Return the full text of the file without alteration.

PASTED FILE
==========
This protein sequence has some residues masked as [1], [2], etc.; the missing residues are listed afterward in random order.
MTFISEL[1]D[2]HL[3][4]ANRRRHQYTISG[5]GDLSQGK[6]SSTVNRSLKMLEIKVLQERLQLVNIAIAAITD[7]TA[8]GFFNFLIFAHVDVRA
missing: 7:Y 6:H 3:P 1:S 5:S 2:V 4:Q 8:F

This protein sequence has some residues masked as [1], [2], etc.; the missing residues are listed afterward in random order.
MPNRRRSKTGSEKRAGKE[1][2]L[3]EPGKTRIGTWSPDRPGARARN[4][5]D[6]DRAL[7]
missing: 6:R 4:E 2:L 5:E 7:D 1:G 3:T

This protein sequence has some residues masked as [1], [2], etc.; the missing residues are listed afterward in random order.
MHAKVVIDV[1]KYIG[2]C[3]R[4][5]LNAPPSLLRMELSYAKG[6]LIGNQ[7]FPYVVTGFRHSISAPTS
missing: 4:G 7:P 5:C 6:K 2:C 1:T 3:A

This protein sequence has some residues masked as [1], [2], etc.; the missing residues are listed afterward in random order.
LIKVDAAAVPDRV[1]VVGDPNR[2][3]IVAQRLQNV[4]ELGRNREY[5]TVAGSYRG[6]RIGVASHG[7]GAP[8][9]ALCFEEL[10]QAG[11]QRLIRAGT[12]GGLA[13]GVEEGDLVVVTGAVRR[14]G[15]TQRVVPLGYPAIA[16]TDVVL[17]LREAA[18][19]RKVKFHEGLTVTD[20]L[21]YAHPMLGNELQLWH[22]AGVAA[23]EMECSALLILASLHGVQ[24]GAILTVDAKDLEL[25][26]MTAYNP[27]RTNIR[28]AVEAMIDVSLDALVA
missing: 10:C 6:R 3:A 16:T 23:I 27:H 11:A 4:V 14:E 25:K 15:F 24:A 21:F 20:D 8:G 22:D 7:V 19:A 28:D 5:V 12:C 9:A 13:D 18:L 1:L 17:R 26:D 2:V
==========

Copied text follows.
This protein sequence has some residues masked as [1], [2], etc.; the missing residues are listed afterward in random order.
MTFISEL[1]D[2]HL[3][4]ANRRRHQYTISG[5]GDLSQGK[6]SSTVNRSLKMLEIKVLQERLQLVNIAIAAITD[7]TA[8]GFFNFLIFAHVDVRA
missing: 7:Y 6:H 3:P 1:S 5:S 2:V 4:Q 8:F

This protein sequence has some residues masked as [1], [2], etc.; the missing residues are listed afterward in random order.
MPNRRRSKTGSEKRAGKE[1][2]L[3]EPGKTRIGTWSPDRPGARARN[4][5]D[6]DRAL[7]
missing: 6:R 4:E 2:L 5:E 7:D 1:G 3:T

This protein sequence has some residues masked as [1], [2], etc.; the missing residues are listed afterward in random order.
MHAKVVIDV[1]KYIG[2]C[3]R[4][5]LNAPPSLLRMELSYAKG[6]LIGNQ[7]FPYVVTGFRHSISAPTS
missing: 4:G 7:P 5:C 6:K 2:C 1:T 3:A

This protein sequence has some residues masked as [1], [2], etc.; the missing residues are listed afterward in random order.
LIKVDAAAVPDRV[1]VVGDPNR[2][3]IVAQRLQNV[4]ELGRNREY[5]TVAGSYRG[6]RIGVASHG[7]GAP[8][9]ALCFEEL[10]QAG[11]QRLIRAGT[12]GGLA[13]GVEEGDLVVVTGAVRR[14]G[15]TQRVVPLGYPAIA[16]TDVVL[17]LREAA[18][19]RKVKFHEGLTVTD[20]L[21]YAHPMLGNELQLWH[22]AGVAA[23]EMECSALLILASLHGVQ[24]GAILTVDAKDLEL[25][26]MTAYNP[27]RTNIR[28]AVEAMIDVSLDALVA
missing: 10:C 6:R 3:A 16:T 23:I 27:H 11:A 4:V 14:E 25:K 15:F 24:A 21:F 20:D 8:G 22:D 7:V 19:A 28:D 5:V 12:C 9:A 13:D 18:L 1:L 17:R 26:D 2:V